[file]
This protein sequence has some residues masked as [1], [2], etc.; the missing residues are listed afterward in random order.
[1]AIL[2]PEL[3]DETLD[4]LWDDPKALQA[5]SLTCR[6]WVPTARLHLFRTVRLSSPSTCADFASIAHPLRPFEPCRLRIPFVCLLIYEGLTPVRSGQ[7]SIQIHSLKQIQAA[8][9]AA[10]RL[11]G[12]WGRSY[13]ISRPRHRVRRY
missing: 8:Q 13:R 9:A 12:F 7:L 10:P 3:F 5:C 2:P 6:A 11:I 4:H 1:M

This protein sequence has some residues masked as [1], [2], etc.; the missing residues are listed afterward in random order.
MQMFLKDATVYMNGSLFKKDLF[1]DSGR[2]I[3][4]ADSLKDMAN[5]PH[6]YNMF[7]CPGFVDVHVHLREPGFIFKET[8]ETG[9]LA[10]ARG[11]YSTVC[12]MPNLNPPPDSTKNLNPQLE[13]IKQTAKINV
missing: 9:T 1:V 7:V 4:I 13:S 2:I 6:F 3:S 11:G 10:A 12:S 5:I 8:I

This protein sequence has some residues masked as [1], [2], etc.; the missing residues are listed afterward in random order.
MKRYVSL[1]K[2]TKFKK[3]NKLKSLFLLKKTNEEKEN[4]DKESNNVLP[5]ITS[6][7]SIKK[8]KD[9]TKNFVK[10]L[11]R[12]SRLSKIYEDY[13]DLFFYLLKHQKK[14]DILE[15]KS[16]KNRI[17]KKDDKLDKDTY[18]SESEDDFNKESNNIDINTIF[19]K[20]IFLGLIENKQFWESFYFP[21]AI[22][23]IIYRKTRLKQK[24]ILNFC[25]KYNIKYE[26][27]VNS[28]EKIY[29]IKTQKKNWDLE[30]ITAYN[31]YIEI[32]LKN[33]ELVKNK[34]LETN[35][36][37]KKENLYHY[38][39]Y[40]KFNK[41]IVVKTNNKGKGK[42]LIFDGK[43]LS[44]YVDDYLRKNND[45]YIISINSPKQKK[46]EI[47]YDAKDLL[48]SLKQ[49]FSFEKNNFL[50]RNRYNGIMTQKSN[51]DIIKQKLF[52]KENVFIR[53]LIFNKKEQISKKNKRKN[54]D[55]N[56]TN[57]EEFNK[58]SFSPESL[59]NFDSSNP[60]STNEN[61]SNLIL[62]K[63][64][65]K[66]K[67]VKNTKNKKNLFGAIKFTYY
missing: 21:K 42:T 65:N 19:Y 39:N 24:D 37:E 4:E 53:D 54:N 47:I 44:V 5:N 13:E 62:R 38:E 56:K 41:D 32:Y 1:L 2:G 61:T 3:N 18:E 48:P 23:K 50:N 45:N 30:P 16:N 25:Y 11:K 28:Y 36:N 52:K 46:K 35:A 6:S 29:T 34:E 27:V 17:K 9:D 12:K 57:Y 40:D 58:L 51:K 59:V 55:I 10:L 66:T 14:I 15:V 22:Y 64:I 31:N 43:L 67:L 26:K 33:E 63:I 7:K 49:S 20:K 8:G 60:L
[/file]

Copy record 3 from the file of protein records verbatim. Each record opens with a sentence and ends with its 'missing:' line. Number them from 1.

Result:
This protein sequence has some residues masked as [1], [2], etc.; the missing residues are listed afterward in random order.
MKRYVSL[1]K[2]TKFKK[3]NKLKSLFLLKKTNEEKEN[4]DKESNNVLP[5]ITS[6][7]SIKK[8]KD[9]TKNFVK[10]L[11]R[12]SRLSKIYEDY[13]DLFFYLLKHQKK[14]DILE[15]KS[16]KNRI[17]KKDDKLDKDTY[18]SESEDDFNKESNNIDINTIF[19]K[20]IFLGLIENKQFWESFYFP[21]AI[22][23]IIYRKTRLKQK[24]ILNFC[25]KYNIKYE[26][27]VNS[28]EKIY[29]IKTQKKNWDLE[30]ITAYN[31]YIEI[32]LKN[33]ELVKNK[34]LETN[35][36][37]KKENLYHY[38][39]Y[40]KFNK[41]IVVKTNNKGKGK[42]LIFDGK[43]LS[44]YVDDYLRKNND[45]YIISINSPKQKK[46]EI[47]YDAKDLL[48]SLKQ[49]FSFEKNNFL[50]RNRYNGIMTQKSN[51]DIIKQKLF[52]KENVFIR[53]LIFNKKEQISKKNKRKN[54]D[55]N[56]TN[57]EEFNK[58]SFSPESL[59]NFDSSNP[60]STNEN[61]SNLIL[62]K[63][64][65]K[66]K[67]VKNTKNKKNLFGAIKFTYY
missing: 21:K 42:T 65:N 19:Y 39:N 24:D 37:E 4:E 53:D 54:N 47:I 44:V 5:N 13:E 62:R 38:E 56:K 41:D 32:Y 1:L 2:G 61:T 3:N 18:E 48:P 23:K 50:N 45:N 30:P 16:N 25:Y 11:K 28:Y 36:N 52:K 46:K 35:A 6:S 29:T 34:E 27:V 17:K 9:D 12:K 57:Y 40:D 58:L 51:K 59:V 55:I 10:L 66:T 14:I 15:V 22:Y 64:I 31:N 43:L 67:L 26:K 33:E 63:I 7:K 49:S 20:K 8:G 60:L